Pride & Prejudice

The elements of class and moral reformation for which the military was intended is only furthered in Pride & Prejudice, where the aspect of morality and civil-military relations is a major point of the structure of the plot.  Let us examine a few aspects of military history that are key to understanding Pride & Prejudice, as there are several.  First, let us look at the feminine attraction to “regimentals” as displayed by Lydia, Kitty, and Mrs. Bennet.  Second, let us look at the social distance between the officers and enlisted men, displayed prominently in terms of discipline as well as their social invitations.  Third, let us examine the questionable relationship between military men and the wives they choose.  Fourth, let us examine the distinction made between the militia and the regulars.  Finally, let us briefly comment on the way in which the Jane Austen envisions the end of the Napoleonic Wars within Pride & Prejudice, though it was written and published before either of his abdications.

Anyone who reads (or sees an adaptation of) Pride & Prejudice should recognize that Jane Austen sends up the feminine attraction to military men as part of the commentary about the silliness and boy-crazy nature of Lydia, Kitty, and Mrs. Bennet.  This is particularly obvious because it is mentioned so many times throughout the novel that this short note cannot do full justice to its frequent mention and demonstration.  For one, Lydia is well-recognized as being pretty eager to flirt with any officer willing to give her attention [8].  Additionally, Mrs. Bennet herself openly admits to having had in her youth an over-infatuation with regimentals like her silly younger daughters [9].  This leads the sensible Elizabeth to hope that the War Office avoids posting any other regiments in her hometown again, given the trouble it has caused [10].  However, even Elizabeth is shown as not being immune to the charms and flirations of a handsome military gentleman, such as Colonel Fitzwilliam, even after her experiences with Wickham [11].  A major element of Pride & Prejudice is the attractiveness of military men to available young women–something as true now as it was in 1813.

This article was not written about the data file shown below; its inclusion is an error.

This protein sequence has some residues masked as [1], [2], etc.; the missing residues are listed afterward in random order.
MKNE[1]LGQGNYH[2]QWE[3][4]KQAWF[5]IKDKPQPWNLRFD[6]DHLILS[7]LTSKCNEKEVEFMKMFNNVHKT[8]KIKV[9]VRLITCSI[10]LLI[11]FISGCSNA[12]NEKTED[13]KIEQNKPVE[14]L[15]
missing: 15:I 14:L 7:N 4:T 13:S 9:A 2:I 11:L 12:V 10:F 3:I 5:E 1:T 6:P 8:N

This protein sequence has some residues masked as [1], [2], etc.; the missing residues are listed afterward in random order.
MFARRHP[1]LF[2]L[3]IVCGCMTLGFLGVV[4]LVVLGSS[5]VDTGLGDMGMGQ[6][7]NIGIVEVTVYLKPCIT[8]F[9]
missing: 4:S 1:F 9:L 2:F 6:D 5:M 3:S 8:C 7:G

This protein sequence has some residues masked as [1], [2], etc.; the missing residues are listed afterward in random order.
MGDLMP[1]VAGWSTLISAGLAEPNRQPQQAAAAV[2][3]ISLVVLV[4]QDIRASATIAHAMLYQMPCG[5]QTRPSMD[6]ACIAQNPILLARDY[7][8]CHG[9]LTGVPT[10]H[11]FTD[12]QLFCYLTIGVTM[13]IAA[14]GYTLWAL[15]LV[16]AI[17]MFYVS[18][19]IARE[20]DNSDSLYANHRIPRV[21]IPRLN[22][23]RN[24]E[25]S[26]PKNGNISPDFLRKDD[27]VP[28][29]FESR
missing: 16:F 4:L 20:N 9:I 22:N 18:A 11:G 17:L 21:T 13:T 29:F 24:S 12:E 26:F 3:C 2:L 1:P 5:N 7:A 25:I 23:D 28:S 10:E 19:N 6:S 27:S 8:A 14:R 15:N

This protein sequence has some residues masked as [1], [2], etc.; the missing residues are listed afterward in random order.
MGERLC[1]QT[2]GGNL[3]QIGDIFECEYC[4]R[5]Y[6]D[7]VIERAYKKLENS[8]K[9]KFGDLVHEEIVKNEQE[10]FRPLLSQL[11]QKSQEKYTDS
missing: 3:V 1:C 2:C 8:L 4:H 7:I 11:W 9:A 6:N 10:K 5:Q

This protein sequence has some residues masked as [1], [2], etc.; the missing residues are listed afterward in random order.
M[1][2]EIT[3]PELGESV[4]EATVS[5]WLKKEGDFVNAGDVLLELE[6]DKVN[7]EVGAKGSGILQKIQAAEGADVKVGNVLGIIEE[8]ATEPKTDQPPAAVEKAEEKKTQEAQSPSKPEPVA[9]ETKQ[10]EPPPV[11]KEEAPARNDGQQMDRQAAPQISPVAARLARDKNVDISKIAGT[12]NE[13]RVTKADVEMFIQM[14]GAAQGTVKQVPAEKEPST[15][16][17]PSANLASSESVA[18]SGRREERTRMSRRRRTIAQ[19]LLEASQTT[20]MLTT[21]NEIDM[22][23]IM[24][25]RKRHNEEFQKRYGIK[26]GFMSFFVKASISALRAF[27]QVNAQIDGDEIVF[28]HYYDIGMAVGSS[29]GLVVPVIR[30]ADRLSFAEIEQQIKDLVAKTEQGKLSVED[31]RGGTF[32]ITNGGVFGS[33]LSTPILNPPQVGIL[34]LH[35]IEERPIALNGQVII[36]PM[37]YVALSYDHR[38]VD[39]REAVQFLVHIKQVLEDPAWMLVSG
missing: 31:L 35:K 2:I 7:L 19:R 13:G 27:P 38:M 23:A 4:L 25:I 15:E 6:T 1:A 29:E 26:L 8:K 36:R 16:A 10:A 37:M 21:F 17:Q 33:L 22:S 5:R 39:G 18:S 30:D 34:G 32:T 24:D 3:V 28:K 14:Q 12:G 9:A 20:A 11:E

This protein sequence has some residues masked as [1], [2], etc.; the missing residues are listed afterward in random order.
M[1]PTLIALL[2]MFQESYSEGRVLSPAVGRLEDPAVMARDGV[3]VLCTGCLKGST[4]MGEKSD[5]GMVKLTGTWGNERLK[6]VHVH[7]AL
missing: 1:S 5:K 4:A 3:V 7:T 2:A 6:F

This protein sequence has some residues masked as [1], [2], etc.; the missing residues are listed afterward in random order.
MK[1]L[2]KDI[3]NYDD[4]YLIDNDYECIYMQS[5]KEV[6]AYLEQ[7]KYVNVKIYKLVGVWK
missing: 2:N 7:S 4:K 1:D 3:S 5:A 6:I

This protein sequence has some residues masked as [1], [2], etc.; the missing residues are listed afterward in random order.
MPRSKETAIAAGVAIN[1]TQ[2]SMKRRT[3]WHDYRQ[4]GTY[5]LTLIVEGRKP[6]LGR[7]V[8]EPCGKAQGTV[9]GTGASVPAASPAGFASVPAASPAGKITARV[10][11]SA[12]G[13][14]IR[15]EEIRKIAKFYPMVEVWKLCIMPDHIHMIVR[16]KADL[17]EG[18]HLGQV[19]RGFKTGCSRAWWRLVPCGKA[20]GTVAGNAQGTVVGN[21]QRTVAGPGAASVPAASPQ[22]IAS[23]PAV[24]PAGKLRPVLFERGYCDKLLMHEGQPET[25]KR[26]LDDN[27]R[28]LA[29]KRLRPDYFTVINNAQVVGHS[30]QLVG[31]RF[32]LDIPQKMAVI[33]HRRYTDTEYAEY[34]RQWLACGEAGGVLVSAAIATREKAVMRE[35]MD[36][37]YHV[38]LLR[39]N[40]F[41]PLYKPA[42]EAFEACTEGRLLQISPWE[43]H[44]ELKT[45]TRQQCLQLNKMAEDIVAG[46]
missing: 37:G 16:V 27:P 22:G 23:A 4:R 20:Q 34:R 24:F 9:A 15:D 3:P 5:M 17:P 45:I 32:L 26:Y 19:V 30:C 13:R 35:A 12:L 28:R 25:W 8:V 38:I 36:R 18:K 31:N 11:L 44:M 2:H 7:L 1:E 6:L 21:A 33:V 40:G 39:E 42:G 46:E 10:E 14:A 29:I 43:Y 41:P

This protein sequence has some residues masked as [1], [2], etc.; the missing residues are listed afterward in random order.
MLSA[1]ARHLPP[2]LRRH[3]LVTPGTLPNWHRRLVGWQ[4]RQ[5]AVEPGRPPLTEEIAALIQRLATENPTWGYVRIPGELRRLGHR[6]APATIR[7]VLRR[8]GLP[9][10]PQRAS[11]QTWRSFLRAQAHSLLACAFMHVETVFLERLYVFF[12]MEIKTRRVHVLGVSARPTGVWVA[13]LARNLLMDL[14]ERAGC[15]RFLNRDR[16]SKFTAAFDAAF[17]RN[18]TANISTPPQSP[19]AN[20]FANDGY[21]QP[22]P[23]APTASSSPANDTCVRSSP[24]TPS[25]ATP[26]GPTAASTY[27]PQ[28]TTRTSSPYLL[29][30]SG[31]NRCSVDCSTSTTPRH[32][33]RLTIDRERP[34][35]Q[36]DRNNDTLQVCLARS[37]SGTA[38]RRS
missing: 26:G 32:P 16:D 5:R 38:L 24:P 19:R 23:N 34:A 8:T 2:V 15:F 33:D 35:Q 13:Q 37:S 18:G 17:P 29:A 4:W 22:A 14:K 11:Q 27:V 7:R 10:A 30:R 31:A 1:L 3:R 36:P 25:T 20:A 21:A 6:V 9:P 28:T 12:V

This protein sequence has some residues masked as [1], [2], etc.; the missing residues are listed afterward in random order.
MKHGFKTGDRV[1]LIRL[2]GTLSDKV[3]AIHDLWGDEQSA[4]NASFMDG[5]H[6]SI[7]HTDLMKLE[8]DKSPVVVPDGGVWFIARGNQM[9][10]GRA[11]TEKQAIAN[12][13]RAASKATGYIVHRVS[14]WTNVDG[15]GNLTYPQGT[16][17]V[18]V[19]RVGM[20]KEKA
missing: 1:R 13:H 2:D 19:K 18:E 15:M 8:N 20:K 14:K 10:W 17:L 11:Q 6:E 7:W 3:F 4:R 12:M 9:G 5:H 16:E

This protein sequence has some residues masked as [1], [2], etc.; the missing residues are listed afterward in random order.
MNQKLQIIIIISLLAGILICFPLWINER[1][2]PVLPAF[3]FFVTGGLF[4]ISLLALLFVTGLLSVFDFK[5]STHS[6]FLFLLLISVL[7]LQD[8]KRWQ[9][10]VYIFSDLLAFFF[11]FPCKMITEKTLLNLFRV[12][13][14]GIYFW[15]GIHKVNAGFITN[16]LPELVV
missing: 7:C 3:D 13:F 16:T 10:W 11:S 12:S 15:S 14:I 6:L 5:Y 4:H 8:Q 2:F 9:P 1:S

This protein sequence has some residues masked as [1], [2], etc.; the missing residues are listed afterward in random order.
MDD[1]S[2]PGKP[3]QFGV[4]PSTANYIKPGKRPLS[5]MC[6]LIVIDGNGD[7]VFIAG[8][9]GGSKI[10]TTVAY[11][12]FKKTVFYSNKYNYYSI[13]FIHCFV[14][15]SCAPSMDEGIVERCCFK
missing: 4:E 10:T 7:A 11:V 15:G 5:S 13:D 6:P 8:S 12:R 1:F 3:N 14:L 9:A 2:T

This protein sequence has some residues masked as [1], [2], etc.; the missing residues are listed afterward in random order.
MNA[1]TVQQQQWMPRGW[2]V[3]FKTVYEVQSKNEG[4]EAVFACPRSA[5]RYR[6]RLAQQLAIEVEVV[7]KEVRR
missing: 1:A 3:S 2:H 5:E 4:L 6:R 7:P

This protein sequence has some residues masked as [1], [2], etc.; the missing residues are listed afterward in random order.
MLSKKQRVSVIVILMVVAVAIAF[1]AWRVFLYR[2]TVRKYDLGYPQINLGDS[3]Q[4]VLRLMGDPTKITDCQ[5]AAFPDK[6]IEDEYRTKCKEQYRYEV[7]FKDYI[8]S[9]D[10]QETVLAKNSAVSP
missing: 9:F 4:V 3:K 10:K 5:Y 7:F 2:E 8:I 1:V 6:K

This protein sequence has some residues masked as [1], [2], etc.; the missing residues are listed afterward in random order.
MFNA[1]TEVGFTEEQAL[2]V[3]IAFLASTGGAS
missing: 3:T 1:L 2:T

Second, let us examine the social distance between the officers and the enlisted soldiers with Pride & Prejudice, which mirrored the social gulf between gentry and commoners within England at the time.  For example, a gentry young woman like Lydia could visit the officers and note that while they got to enjoy social occasions with her uncle (a country barrister), the common soldiers were under harsh discipline, including flogging [12].  While this was being done the officers were treated in the status they belonged as members of the gentry invited to parties like the Netherfield Ball [13], though no mention (of course) of enlisted soldiers is made at such events.  Again, social class was reflected in the military ranks and in the treatment of soldiers by society.

One of the more subtle criticisms made of the military men by Jane Austen  in Pride & Prejudice is in the sorts of wives they choose.  The fact that Lydia reflected a poor choice on the part of Wickham is something recognized quickly by Wickham himself, and even, eventually, Lydia [14].  Likewise, Colonel Foster is said to have chosen a wife poorly, given that his wife is a silly and intimate friend of Lydia’s, and presumably much younger than he is [15].  Even Colonel Fitzwilliam is teased by Elizabeth for desiring a wealthy wife due to the station of life that he has become accustomed to [16].  As a whole, the military men shown by Jane Austen in this novel are themselves as seeking women for mercenarial or superficial reasons.

Another curious distinction is made between the militia and the regulars.  The militia, guarding small towns like Meryton, is a much less rigorous sort of task.  Those who were unable to control themselves and keep their behavior within check, like Wickham, were forced into more dangerous regular regiments in more out-of-the-way places [17], with the possibility of being shot up in Europe in Wellington’s Army, a task which men like Wickham took when no better options were available.  Unsurprisingly, most of the gentry we come into contact with are in the militia rather than the regulars, as the militia were in much closer contact with the young ladies around whom Jane Austen’s novels revolve.